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Microsoft Unveils Open Source Exploit Finder 310

Posted by Soulskill
from the solutions-looking-for-problems dept.
Houston 2600 sends this excerpt from the Register about an open-source security assessment tool Microsoft presented at CanSecWest: "Microsoft on Friday released an open-source program designed to streamline the labor-intensive process of identifying security vulnerabilities in software while it's still under development. As its name suggests, !exploitable Crash Analyzer (pronounced 'bang exploitable crash analyzer') combs through bugs that cause a program to seize up, and assesses the likelihood of them being exploited by attackers. Dan Kaminsky, a well-known security expert who also provides consulting services to Microsoft, hailed the release a 'game changer' because it provides a reliable way for developers to sort through thousands of bugs to identify the several dozen that pose the greatest risk."
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Microsoft Unveils Open Source Exploit Finder

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  • by Macthorpe (960048) on Sunday March 22, 2009 @10:52AM (#27287845) Journal

    'hellfrozeover' tag in 3... 2... 1...

    • Re: (Score:3, Insightful)

      by vadim_t (324782)

      Definitely not.

      Microsoft doesn't have anything about open source actually. They're perfectly fine with the BSD for instance, which they can incorporate in their products. They're also fine with their own "shared source" deal, which goes from "non commercial" to "you can only look at it".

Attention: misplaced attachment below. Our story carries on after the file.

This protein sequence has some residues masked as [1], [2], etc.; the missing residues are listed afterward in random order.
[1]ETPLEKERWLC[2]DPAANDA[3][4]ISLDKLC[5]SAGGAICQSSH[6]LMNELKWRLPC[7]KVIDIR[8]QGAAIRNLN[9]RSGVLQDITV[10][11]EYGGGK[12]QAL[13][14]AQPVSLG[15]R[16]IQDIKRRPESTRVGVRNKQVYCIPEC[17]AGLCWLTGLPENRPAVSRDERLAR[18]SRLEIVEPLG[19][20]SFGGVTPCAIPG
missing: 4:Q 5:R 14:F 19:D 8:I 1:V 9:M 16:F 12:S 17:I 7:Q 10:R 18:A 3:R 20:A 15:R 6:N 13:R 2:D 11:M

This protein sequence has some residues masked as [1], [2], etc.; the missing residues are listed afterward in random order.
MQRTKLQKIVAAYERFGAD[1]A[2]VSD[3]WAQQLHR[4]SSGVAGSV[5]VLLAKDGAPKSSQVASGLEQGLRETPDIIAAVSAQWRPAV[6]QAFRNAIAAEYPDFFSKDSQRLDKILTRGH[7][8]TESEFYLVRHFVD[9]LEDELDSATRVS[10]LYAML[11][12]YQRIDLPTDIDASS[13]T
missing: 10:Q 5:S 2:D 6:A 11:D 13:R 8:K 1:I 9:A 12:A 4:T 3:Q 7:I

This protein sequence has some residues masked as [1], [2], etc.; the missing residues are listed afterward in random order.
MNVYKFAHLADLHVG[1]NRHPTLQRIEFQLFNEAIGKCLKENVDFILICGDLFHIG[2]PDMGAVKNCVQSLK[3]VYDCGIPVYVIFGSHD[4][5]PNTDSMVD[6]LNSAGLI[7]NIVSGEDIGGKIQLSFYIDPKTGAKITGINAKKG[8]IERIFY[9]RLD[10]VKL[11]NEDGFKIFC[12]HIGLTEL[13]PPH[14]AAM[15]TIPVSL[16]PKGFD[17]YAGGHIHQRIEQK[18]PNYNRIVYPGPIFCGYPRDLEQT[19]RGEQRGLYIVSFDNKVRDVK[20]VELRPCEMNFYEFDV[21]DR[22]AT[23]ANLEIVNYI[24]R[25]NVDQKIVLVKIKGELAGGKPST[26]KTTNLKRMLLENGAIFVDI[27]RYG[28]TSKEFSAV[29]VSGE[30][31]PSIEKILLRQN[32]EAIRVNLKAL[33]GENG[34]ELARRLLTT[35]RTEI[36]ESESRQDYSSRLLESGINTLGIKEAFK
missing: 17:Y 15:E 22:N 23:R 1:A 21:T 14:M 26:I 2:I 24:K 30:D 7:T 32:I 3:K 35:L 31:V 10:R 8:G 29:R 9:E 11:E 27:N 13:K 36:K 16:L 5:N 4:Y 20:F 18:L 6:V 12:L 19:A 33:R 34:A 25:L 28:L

What MS really despises is the GPL. They can't use it, and can't buy the source out in many cases. Of course they could technically use it, but they could apply the "embrace and extend" tactics, and would have to give out an

  • by Gothmolly (148874) on Sunday March 22, 2009 @10:53AM (#27287849)

    Does this bombard all exposed functions with garbage data and look for overflows, or does it actually comb source code, look for off-by-one bugs and try to outwit the code by using boundary conditions? It's nice for Kaminsky to praise his pimps, but how does this tool really differ from any of the other leak-detectors and bug-finding tools that already exist?

    • by interiot (50685) on Sunday March 22, 2009 @10:58AM (#27287877) Homepage
      The article mentions it does fuzz testing [wikipedia.org], so it'd be the former.
      • Re: (Score:2, Informative)

        by Wodin (33658)

        The article mentions it does fuzz testing, so it'd be the former.

        Actually, the article says it's used during fuzz testing, not that it does fuzz testing.